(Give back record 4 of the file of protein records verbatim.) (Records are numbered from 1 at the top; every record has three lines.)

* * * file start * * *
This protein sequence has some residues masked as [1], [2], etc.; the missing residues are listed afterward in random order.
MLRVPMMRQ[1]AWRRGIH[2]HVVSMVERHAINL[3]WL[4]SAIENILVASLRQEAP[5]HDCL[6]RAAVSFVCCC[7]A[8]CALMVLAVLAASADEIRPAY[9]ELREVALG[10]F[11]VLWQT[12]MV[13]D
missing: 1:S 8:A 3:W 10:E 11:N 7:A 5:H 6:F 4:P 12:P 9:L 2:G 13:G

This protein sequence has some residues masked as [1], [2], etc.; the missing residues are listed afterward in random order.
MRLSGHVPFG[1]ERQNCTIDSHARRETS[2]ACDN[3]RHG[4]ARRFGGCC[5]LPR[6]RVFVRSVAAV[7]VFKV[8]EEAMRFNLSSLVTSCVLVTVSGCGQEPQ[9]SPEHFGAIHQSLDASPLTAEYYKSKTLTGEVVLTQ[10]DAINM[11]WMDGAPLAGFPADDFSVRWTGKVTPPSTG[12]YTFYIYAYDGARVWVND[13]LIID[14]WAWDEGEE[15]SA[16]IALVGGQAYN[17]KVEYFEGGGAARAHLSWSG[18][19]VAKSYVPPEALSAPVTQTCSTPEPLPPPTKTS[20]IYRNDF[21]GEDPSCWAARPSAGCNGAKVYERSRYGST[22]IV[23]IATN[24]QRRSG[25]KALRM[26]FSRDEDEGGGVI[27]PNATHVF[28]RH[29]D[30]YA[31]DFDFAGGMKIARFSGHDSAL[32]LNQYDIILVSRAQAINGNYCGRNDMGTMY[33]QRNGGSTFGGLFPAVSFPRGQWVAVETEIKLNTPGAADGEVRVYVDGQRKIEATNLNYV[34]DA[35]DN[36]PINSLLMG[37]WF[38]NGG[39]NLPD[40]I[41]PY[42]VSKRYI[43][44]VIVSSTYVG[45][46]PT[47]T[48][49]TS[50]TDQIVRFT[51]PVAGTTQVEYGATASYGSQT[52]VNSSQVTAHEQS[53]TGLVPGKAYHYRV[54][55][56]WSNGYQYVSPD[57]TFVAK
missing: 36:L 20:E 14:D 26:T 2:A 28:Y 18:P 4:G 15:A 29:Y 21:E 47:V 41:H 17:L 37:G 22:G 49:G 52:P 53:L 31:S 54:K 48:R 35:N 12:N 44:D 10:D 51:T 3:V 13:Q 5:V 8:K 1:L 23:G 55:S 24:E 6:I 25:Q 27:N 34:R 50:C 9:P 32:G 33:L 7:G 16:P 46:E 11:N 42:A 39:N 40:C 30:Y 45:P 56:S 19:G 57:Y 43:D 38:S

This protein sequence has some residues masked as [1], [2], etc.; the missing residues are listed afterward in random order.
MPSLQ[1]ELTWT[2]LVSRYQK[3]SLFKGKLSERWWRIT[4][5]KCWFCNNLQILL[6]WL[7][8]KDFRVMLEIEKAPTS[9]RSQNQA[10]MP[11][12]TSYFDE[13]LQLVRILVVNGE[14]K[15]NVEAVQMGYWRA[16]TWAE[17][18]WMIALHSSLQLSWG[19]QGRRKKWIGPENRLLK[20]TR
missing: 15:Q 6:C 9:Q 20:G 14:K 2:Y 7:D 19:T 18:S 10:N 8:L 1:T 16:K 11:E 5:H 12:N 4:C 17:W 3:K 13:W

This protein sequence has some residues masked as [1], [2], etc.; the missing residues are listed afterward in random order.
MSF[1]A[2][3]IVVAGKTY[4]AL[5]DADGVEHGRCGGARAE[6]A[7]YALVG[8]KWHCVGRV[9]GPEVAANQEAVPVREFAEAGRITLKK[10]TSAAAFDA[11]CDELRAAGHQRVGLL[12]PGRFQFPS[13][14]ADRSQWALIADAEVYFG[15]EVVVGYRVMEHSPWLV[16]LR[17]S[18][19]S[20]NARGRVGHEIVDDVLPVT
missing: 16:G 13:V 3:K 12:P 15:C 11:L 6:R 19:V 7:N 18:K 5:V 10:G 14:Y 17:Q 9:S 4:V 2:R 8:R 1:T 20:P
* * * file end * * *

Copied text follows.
This protein sequence has some residues masked as [1], [2], etc.; the missing residues are listed afterward in random order.
MSF[1]A[2][3]IVVAGKTY[4]AL[5]DADGVEHGRCGGARAE[6]A[7]YALVG[8]KWHCVGRV[9]GPEVAANQEAVPVREFAEAGRITLKK[10]TSAAAFDA[11]CDELRAAGHQRVGLL[12]PGRFQFPS[13][14]ADRSQWALIADAEVYFG[15]EVVVGYRVMEHSPWLV[16]LR[17]S[18][19]S[20]NARGRVGHEIVDDVLPVT
missing: 16:G 13:V 3:K 12:P 15:C 11:L 6:R 19:V 7:N 18:K 5:V 10:G 14:Y 17:Q 9:S 4:V 2:R 8:R 1:T 20:P